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cbd oil for autism

Many studies have shown that cannabis treatment carries only minor side effects such as sedation or restlessness, but these studies have not looked at long-term side effects. Researchers still don’t have a solid grasp on how the active ingredients in marijuana actually affect the brain, nor do they know how these compounds might impact a child or teenager’s developing brain or interact with other medications.

How might cannabis help autistic people?
Epidiolex’s success has spurred many parents to try marijuana and cannabis extracts for seizures, behavioral issues and other autism-related traits in their children, but experts warn that these drugs remain largely untested for such purposes. Some studies on cannabinoids have shown promising results in animal models and in early-stage clinical trials, but this research does not yet support their widespread use.

Complicating the picture, CBD alone may not be sufficient for cannabis’ therapeutic effects. A 20-to-1 ratio of CBD to THC relieves aggressive outbursts in autistic children, a 2018 study suggests 8 . This same ratio of compounds significantly improved quality of life for some children and teenagers with autism in a 2019 study 9 . Specifically, researchers observed significantly fewer seizures, tics, depression, restlessness and outbursts. Most participants reported improvements, and about 25 percent of participants experienced side effects such as restlessness.

Are there any cannabis-derived drugs approved to treat autism or related conditions?
To date, the U.S. Food and Drug Administration has approved only one cannabis-derived drug: Epidiolex. It is a liquid cannabis extract containing purified CBD that can decrease seizures in people with Dravet syndrome or Lennox-Gastaut syndrome — severe forms of epilepsy that are sometimes accompanied by autism — and in those with tuberous sclerosis complex. It is available only by prescription, and only for these three conditions.

In many European countries, as well as in Australia, Canada, Israel and Jamaica, medical cannabis is legal, with specific laws varying from country to country.

Under U.S. federal law, CBD products manufactured from industrial hemp are legal as long as they contain no more than 0.3 percent THC. And in some states, CBD oil is permitted to contain up to 5 percent THC.

What is medical marijuana?
Medical marijuana generally refers to any product derived from cannabis plants — including dried flowers, resins and oils — that has been recommended by a doctor. It may be consumed directly or infused into an array of foods, lozenges and candies. These products have become popular among autistic people and their families for treating a broad swath of conditions, including insomnia, epilepsy and chronic pain.

There is no established pharmacological treatment for the core symptoms of autism spectrum disorder (ASD), persistent deficits in social communication, and repetitive, restrictive patterns of behavior [1]; the efficacy and tolerability of pharmacotherapies addressing comorbid disruptive behaviors are relatively low [2].

Zamberletti E, Gabaglio M, Parolaro D. The endocannabinoid system and autism spectrum disorders: insights from animal models. Int J Mol Sci. 2017;18(9):1916.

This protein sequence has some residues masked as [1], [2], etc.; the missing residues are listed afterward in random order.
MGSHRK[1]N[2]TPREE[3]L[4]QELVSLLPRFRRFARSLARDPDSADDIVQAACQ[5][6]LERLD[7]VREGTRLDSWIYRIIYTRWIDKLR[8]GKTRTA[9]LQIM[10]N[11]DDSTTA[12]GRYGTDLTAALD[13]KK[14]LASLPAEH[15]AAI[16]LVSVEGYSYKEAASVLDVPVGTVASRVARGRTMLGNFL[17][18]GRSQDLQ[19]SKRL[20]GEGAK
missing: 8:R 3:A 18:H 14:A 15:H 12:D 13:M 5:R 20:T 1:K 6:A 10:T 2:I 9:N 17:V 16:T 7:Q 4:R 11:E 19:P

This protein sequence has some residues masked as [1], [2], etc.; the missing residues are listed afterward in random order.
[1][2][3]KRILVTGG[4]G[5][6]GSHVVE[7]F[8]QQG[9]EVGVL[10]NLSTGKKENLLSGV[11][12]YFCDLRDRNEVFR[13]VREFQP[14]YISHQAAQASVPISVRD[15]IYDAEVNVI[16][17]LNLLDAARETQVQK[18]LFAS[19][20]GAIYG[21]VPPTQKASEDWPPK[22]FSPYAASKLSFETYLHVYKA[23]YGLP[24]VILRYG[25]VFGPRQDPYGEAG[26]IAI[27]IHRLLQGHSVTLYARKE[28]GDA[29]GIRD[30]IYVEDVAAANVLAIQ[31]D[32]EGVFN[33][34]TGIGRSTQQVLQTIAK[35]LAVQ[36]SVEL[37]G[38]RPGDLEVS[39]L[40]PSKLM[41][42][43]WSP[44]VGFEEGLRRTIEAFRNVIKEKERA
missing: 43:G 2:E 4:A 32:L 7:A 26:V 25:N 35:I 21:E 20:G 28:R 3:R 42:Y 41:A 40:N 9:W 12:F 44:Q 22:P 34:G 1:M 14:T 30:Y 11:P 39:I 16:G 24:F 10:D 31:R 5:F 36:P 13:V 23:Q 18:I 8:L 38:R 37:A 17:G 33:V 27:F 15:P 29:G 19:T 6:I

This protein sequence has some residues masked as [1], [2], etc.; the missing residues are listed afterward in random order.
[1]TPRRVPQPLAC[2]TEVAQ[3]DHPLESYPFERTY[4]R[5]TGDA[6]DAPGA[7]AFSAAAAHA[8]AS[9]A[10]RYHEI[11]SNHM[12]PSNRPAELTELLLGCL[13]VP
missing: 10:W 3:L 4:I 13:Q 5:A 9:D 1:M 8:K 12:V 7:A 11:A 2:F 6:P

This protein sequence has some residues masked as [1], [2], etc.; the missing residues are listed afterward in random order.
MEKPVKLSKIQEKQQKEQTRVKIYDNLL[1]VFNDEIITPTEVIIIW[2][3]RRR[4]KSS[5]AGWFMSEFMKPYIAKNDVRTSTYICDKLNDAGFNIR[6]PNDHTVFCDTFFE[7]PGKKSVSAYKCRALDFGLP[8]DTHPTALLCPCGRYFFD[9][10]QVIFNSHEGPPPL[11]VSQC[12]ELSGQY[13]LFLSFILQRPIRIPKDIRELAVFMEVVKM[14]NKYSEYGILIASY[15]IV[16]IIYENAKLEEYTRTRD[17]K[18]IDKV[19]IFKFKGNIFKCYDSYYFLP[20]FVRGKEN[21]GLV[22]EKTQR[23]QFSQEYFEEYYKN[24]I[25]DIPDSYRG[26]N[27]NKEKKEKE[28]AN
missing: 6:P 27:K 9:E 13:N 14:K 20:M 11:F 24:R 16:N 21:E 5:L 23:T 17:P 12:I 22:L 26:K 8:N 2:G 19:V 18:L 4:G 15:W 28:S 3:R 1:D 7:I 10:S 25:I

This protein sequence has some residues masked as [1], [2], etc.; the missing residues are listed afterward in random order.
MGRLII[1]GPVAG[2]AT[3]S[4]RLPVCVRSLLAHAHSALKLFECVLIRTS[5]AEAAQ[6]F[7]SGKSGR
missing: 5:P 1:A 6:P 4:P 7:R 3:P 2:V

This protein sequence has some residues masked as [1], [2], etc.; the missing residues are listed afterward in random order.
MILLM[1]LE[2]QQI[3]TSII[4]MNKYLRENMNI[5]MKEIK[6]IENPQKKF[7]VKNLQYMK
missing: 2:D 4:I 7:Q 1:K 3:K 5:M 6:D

These preclinical data and case-series, reporting treatment with artisanal CBD-rich, cannabis strains [22,23,24,25,26] have triggered widespread use of various cannabis strains in children with ASD, despite a lack of controlled studies. Furthermore, the cannabis plant contains a wide range of minor cannabinoids, terpenes, and flavonoids which differ by strain. These components have also been reported to impact human behaviour [27, 28]. Various combinations of these components have been proposed to have a synergistic pharmacological effect (‘the entourage effect’) [29]. Whether presumed effects of cannabis in ASD should be attributed to CBD or THC, or whether minor cannabinoids, terpenes, and flavonoids also contribute therapeutically remains unclear. Accordingly, we performed a proof-of-concept, placebo-controlled trial of whole-plant extract and pure cannabinoids in children and adolescents with ASD. We hypothesized that whole-plant extract, per the entourage effect, would be more effective than placebo for disruptive behaviors; assessing this hypothesis was our primary objective. A secondary objective was to assess the efficacy of pure cannabinoids which are more standardized and repeatable than whole-plant extracts and hence more suitable for pharmacotherapy.

Salzman C, Kochansky GE, Van Der Kolk BA, Shader RI. The effect of marijuana on small group process. Am J Drug Alcohol Abuse. 1977;4(2):251–5.

There were no treatment-related severe or serious AEs. Six participants had an unrelated serious event (Additional file 1: Table S1). Overall, mild AEs were not significantly more frequent during cannabinoid treatment (mild AEs were reported 383, 388, and 353 times, in 89, 79, and 78 participants during treatment with whole-plant extract, pure cannabinoids, and placebo, respectively). Moderate AEs were reported 80, 78, and 57 times, in 44, 45, and 26 participants during treatment with whole-plant extract, pure cannabinoids, and placebo, respectively. AEs that were more common during cannabinoid treatment are presented in Table 3. The full list of adverse events and correlations with age, sex, treatment dose, and concomitant medications appears in Additional file 1: Table S2.